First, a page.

Egypt announced on Tuesday the launch of the second phase of its economic reform programme, which shifts focus on structural reforms, after a wrap-up of the first phase of the IMF-backed economic reform programme that has been in progress since 2016.
Dubbed the ‘National Structural Reform Programme’ (NSRP), the three-year structural reform phase aims to back the economy and bolster comprehensive and sustainable growth.
Prime Minister Mostafa Madbouly said in a press conference that the newly announced structural programme does not include imposing new financial burdens on citizens, with the government aiming to improve the standard of living and a continued subsidising of food commodities and spending on social protection programmes.
He said that Egypt is aiming for a growth rate of six to seven percent in the next three years and is targeting a primary surplus of two percent in the upcoming period and lowering the budget deficit to 5.5 percent by 2023-2024.
Diversifying the production structure of the economy has been selected as a main pillar of the programme, with a focus on three sectors, including the processing industry, agriculture, telecommunications and informational technology, and other pillars like developing the business environment, maximising the role of the private sector, and achieving the flexibility in the labour market, among others.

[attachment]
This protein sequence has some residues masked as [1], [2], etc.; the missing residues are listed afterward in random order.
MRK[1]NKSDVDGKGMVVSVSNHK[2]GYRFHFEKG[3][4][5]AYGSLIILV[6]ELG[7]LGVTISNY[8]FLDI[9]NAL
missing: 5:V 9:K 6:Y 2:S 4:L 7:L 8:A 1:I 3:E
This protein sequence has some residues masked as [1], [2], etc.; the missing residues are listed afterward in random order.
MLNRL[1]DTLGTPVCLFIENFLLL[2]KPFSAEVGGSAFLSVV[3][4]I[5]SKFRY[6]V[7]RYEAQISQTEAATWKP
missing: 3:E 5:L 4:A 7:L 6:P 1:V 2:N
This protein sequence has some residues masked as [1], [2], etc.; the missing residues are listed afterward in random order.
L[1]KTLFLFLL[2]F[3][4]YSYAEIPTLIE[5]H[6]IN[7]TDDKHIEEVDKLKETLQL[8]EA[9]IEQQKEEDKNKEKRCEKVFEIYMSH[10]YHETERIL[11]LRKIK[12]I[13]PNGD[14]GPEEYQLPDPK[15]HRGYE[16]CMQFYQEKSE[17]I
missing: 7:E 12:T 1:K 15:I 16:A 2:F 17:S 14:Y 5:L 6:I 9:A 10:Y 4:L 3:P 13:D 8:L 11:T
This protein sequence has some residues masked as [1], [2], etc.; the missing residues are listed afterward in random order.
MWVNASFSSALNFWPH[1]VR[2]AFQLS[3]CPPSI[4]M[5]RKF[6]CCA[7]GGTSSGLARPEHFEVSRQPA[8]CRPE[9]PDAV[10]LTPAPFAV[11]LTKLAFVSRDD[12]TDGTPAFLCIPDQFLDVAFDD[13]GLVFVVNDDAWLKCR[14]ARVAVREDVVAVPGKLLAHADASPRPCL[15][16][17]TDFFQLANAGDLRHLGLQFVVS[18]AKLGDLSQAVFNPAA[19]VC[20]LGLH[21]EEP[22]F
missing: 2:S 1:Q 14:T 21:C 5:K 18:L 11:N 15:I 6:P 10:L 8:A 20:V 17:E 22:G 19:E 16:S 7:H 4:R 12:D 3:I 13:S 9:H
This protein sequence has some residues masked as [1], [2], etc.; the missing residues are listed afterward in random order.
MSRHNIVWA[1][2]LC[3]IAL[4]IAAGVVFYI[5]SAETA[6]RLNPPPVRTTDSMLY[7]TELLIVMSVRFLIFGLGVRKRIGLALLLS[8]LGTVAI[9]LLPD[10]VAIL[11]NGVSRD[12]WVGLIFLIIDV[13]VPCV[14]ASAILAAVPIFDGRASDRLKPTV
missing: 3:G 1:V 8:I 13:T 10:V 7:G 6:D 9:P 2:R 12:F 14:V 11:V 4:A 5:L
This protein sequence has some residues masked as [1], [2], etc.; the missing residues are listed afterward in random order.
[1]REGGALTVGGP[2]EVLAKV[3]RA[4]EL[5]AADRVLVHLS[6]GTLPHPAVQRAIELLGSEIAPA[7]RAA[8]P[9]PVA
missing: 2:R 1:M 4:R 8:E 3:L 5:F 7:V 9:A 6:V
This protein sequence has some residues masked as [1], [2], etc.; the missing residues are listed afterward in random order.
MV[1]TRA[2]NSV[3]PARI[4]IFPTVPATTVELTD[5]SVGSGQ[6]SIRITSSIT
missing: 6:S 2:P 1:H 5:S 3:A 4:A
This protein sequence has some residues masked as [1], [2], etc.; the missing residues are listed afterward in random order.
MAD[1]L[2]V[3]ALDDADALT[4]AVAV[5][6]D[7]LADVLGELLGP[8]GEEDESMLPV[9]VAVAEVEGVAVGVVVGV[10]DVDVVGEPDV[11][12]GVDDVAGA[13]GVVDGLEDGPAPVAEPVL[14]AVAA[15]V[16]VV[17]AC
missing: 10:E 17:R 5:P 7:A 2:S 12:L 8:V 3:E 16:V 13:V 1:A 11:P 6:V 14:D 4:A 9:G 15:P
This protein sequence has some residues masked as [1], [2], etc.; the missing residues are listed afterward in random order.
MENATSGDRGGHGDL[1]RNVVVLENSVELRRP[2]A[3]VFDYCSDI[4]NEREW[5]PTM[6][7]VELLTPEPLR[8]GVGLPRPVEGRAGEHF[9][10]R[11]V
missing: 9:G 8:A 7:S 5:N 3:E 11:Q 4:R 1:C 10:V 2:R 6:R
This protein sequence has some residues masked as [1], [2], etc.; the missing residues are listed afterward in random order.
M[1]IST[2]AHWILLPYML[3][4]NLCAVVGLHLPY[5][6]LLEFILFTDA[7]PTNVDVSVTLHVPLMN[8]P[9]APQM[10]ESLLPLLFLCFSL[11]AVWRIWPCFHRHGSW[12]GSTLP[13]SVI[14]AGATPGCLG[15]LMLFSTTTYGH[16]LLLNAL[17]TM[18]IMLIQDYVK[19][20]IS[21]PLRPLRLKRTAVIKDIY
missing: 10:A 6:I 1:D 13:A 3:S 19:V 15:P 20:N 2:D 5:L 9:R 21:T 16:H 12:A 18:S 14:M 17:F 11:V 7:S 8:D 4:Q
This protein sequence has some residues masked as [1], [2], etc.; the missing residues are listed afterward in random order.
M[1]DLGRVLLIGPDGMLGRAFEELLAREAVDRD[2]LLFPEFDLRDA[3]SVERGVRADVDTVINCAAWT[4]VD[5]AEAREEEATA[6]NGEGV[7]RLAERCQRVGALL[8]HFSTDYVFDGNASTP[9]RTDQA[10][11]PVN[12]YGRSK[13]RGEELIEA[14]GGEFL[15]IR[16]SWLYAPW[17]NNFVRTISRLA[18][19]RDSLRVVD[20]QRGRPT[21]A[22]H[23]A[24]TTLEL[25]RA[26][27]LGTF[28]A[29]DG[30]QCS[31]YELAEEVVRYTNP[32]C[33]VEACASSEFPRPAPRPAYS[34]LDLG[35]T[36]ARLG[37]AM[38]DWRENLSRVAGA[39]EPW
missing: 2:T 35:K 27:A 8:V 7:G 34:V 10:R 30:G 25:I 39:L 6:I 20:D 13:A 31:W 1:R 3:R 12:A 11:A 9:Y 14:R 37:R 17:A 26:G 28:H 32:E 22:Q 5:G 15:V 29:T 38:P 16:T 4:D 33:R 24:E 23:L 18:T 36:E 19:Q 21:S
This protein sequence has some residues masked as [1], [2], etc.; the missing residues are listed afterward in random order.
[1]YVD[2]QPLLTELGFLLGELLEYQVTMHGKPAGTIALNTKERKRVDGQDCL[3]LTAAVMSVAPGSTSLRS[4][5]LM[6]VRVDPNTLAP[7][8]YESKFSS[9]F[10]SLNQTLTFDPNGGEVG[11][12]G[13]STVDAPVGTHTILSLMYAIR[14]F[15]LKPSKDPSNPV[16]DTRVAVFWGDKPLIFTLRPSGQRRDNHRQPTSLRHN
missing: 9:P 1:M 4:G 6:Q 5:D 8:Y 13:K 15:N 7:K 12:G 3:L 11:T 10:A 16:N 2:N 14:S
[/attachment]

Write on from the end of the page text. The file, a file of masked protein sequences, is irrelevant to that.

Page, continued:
It will be implemented over two stages, a short-term stage that extends to 18 months from the date of implementation, a medium-term stage set at 18 to 36 months, and a long-term stage that lasts for approximately five years.
It includes a package of policies that affects the aggregate supply in the economy, including reforms in the structure of the economy, trade liberalisation, reforms in the vocational training system, the development of financial markets, reforms in the labour market and the education sector and others.
The second phase has been designed to include several topics of priority to the state in the upcoming period amid important changes in the regional and international geopolitics.
The main elements of the structural programme are based on supporting the business environment and bolstering the role of the private sector, targeting increasing Egyptian exports, bolstering domestic savings, implementing economic digitalisation, and ensuring equality in localising needed reforms between governorates.
It targets the real sector and the three interlinked markets, including the money market, trade market, and labour market, with an increased focus on diversifying the productive structures for three main sectors of priority, which include industry, agriculture, and telecommunications and information technology.
The program will focus on reforms in the legislation, government performance, logistics, funding, and demographic sectors.
In implementation since 2016, the first phase of the country’s reform program included the floatation of the Egyptian pound, lifting nearly all fuel subsidies, implementing a value-added tax, and raising the prices of electricity and transport.
The IMF-backed measures of the first phase, which concluded in November 2019, helped Egypt secure a needed $12 billion loan from the global lender.
Egypt said its economic reform programme has helped cushion the negative repercussions of the coronavirus crisis.